This relates to the degree to which people in a society are integrated into groups, as a societal characteristic rather than an individual characteristic.
These societies have loose ties between individuals. Everyone is expected to look after themselves and their immediate family. This manifests as:
- ‘I’ consciousness, right to privacy
- speaking one’s mind and personal opinion
- seeing others as individuals
- transgression leading to guilt feelings
- believing the purpose of education is learning how to learn
- believing task prevails over relationship.
People in these societies are, from birth, integrated into strong, cohesive groups (eg extended families) that provide protection in exchange for unquestioned loyalty to the group. This manifests as:
- ‘we’ consciousness
- emphasising belonging and harmony of the group
- seeing others as either belonging or not belonging to the group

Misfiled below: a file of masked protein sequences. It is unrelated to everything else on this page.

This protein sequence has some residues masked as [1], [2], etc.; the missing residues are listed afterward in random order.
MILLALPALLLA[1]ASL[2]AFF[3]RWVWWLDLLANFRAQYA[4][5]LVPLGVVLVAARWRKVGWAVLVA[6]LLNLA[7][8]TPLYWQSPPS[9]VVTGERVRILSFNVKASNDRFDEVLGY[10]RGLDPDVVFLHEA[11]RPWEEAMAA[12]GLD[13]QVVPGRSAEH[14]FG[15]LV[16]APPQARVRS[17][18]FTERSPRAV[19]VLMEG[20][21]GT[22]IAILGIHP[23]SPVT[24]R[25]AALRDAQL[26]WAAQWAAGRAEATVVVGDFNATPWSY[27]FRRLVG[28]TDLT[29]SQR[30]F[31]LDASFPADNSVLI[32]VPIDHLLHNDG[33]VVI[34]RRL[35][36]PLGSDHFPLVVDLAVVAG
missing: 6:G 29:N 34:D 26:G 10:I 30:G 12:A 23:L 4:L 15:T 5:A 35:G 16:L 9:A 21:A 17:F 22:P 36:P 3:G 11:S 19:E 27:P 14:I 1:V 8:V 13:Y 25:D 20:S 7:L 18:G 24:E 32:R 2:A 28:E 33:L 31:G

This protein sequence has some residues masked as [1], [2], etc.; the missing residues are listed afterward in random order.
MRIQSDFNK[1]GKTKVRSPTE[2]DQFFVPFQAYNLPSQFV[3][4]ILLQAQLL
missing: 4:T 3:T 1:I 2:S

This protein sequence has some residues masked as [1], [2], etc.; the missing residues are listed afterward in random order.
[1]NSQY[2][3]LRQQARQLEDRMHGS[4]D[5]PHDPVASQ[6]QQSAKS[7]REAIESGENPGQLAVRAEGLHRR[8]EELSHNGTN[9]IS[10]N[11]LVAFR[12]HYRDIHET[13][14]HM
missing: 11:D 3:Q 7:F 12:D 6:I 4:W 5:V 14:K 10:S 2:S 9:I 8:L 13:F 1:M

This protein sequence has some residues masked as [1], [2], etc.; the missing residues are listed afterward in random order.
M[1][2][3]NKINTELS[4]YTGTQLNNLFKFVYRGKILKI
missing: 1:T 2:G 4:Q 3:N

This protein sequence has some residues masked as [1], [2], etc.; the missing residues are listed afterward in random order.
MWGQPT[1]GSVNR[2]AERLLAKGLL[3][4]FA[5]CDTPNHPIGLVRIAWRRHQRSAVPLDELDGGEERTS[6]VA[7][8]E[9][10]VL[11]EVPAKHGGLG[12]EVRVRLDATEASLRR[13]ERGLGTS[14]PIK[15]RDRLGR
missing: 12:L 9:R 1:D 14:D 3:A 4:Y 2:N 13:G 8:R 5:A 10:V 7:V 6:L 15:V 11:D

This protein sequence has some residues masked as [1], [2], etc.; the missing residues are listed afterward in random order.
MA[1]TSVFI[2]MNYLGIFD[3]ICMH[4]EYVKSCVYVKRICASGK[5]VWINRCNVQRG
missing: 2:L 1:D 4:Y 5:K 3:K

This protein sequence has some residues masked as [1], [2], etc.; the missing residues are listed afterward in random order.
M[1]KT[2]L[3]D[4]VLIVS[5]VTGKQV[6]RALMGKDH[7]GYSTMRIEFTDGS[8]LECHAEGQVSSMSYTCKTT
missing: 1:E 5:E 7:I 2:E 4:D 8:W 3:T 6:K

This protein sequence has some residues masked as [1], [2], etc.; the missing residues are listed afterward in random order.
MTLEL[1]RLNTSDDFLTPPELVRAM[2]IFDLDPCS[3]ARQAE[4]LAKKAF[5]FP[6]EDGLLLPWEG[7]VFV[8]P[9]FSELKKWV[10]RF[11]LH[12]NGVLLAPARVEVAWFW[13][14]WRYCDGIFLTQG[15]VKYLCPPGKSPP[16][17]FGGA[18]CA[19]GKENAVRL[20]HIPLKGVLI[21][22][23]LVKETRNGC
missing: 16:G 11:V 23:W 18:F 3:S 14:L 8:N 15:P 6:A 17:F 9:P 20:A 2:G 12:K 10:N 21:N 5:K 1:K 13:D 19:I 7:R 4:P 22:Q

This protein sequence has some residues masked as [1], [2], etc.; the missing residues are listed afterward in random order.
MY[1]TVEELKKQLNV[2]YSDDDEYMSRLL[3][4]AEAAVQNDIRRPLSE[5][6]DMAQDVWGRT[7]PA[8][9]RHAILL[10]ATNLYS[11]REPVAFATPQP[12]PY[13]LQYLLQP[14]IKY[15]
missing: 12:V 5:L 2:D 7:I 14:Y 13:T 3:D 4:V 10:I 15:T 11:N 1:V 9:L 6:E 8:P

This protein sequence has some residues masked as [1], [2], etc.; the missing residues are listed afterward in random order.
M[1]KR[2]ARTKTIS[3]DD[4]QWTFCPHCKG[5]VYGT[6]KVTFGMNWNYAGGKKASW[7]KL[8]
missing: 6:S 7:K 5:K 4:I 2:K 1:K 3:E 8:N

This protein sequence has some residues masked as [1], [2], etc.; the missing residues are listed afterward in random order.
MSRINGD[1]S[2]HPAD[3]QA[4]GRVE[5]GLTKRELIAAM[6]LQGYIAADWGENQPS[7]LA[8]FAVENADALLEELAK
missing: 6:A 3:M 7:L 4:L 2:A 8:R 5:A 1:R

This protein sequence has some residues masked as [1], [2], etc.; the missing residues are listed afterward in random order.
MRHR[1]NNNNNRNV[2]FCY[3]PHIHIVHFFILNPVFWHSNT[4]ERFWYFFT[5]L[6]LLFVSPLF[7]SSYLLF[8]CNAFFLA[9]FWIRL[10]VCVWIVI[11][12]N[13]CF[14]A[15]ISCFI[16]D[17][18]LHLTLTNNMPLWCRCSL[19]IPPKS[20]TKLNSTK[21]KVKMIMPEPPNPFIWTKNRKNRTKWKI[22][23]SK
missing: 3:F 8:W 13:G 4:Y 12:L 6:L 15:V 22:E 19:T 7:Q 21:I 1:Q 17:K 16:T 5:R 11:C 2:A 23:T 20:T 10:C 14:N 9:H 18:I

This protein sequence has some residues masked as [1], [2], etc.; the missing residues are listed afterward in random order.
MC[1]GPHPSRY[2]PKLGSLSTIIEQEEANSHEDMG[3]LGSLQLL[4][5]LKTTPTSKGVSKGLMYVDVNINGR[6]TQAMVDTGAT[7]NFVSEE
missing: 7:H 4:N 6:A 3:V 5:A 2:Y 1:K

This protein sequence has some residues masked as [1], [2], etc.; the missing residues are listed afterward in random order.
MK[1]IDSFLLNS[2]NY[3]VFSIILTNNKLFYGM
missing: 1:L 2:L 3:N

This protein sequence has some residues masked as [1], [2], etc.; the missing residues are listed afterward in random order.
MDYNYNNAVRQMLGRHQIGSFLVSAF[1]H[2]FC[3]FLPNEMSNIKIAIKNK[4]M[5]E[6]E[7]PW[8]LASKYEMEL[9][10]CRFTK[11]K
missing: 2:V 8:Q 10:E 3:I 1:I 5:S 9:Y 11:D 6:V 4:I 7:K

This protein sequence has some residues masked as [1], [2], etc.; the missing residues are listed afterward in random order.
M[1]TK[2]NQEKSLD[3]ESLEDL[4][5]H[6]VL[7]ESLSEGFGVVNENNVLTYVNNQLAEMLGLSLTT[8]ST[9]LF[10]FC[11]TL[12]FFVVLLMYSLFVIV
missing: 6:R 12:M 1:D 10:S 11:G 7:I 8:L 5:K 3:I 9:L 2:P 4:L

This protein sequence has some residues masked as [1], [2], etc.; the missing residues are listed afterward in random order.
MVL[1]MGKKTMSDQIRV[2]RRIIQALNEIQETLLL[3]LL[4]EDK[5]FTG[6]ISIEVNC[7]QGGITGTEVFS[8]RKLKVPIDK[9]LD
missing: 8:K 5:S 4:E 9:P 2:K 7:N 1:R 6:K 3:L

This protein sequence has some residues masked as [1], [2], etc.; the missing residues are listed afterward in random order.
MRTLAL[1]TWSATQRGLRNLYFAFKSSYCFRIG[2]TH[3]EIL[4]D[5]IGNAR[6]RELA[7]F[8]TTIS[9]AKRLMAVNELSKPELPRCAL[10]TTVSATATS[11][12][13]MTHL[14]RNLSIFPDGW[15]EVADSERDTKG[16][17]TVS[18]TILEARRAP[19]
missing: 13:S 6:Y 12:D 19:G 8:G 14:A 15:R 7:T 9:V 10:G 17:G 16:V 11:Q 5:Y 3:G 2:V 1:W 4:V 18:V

- transgression leading to feelings of shame
- believing the purpose of education is to learn how to do something
- believing relationship prevails over task.
According to Hofstede
- Individualism prevails in Western countries.
- Collectivism prevails in less developed and Eastern countries.
- Japan has a middle position.
In general practice
This dimension is evidenced in the relationship between the patient and the various societal groups to which they belong (family, work, community), the responsibilities of one to the other, and the doctor’s beliefs with respect to all these. Problems occur when a person’s values are not considered and assumptions made, resulting in inappropriate judgements and actions.